By Julie Rowland
The University of Auckland’s Julie Rowland examines the notion that education should be secular and devoid of any form of spirituality.
Commentators, here and overseas, have depicted the practice and learning of science as facing an existential threat in Aotearoa/New Zealand due to the braiding of mātauranga Māori into institutional mores and curricula.
Some arguments cast our universities as communities of scholars developing knowledge according to the universal principles and methods of science.
Universities are far richer. They encompass the arts, humanities and social sciences and each discipline has its own way of making sense of the world. Quite often traditional scientific method does not come into it. The argument that casts scholars in pursuit of universal truths is a simplification that does not reflect the diversity of disciplines, thinking and experience universities have and need to fulfil their role.
Science is a rational pursuit of knowledge, but it does not exist in splendid isolation. If this is painted as the ‘ideal’ science, then it is incomplete. People do science, and people and their culture/s are inseparable.
In Aotearoa/New Zealand our nation’s origins lie with the Treaty of Waitangi. The Treaty is a formal agreement with the third article guaranteeing Māori equal rights and privileges. That means access to education within a system that seeks to fulfil the potential of every individual.
I suspect the heart of the issue is the notion that education should be secular and devoid of any form of spirituality. Proponents of this view would say a karakia (sometimes interpreted as a prayer) to open or close an event, or before guests eat afternoon tea, has no place in education. But in the context of Māori practices and values, and bringing Treaty articles to life, this makes perfect sense. And is absolutely integral.
In Aotearoa, we have a long and evolving history of secular education. In 1877, the Education Act established free, compulsory and secular (non-religious) primary education for all Pākehā children (amended in 1894 to include Māori children). The Act signalled the formal separation of church and state in an attempt to resolve disagreements over which version of Christianity, and which Bible, would be used to educate children.
Religious instruction continued for many years in state schools, but outside the formal hours of learning. Under the secular model, morals and ethics were given life through the mores and values of educational institutions.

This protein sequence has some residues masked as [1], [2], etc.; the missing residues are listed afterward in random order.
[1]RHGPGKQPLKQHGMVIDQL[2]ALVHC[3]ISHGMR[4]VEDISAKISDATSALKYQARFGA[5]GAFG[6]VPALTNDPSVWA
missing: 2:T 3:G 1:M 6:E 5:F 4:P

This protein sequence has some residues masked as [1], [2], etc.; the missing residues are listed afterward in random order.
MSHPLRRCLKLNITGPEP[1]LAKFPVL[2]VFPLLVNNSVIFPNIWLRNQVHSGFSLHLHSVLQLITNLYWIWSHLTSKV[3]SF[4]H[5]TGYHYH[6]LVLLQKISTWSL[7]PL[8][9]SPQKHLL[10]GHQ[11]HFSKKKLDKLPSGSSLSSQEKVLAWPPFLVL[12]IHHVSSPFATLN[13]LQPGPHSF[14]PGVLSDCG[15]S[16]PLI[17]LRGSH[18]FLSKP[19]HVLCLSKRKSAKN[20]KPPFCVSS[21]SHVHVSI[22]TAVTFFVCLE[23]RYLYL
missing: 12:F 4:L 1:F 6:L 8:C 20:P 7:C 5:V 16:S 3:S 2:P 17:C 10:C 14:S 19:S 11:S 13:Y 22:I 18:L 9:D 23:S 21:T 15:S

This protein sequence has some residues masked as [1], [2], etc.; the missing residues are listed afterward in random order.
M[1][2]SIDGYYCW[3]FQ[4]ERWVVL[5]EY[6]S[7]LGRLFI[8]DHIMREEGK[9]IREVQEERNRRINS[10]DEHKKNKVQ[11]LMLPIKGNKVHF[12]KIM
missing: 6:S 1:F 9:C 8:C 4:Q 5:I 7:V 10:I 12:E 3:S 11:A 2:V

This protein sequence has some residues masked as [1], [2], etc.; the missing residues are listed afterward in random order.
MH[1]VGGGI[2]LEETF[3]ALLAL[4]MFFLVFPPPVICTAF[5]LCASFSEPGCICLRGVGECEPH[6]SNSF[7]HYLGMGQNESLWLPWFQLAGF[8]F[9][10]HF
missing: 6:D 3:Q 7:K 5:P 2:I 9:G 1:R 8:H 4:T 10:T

Over the past three decades, Māori values, which are inextricably linked to spirituality, have been taken more seriously by the education sector resulting in a shift in the meaning of a secular education. For example, by 1999, all primary and some specialist (physical education) secondary teachers were required to factor spiritual well-being into their teaching programmes. If you’d been trained to think that spirituality has no part in education, as I did then, this was challenging.
But consider the alternative. If Māori values are parked outside state education, who is education for, and on what terms? Clearly, this scenario disregards every aspect of Te Tiriti o Waitangi and wider indigenous rights.
Putting aside our different perspectives on the definition of a secular education, let’s get to the threat: does a Treaty-informed secular education system spell alarm bells for science, or indeed the university sector?
In my view, efforts to acknowledge and understand mātauranga Māori (Māori knowledge) enrich the capacity of students and staff to connect across different world views, which is critical if we are to address the inequities in Aotearoa, let alone global crises like climate change. Acknowledgement and understanding of beliefs leads to richer engagement and the building of a relationship of equals.
Universities are the last in the education line to grapple with the duality that comes with meeting Treaty obligations. There is widespread support for this among academics who see the relevance in multiple ways. Our universities are not at a crossroads choosing the path of the universality of science or a race-based ideology. We are on a dual carriageway and the momentum is building.
This article was originally published on Newsroom and was republished with permission. For the original, click here.
Julie Rowland is the deputy dean of the Faculty of Science at the University of Auckland.
Disclaimer: The ideas expressed in this article reflect the author’s views and not necessarily the views of The Big Q.
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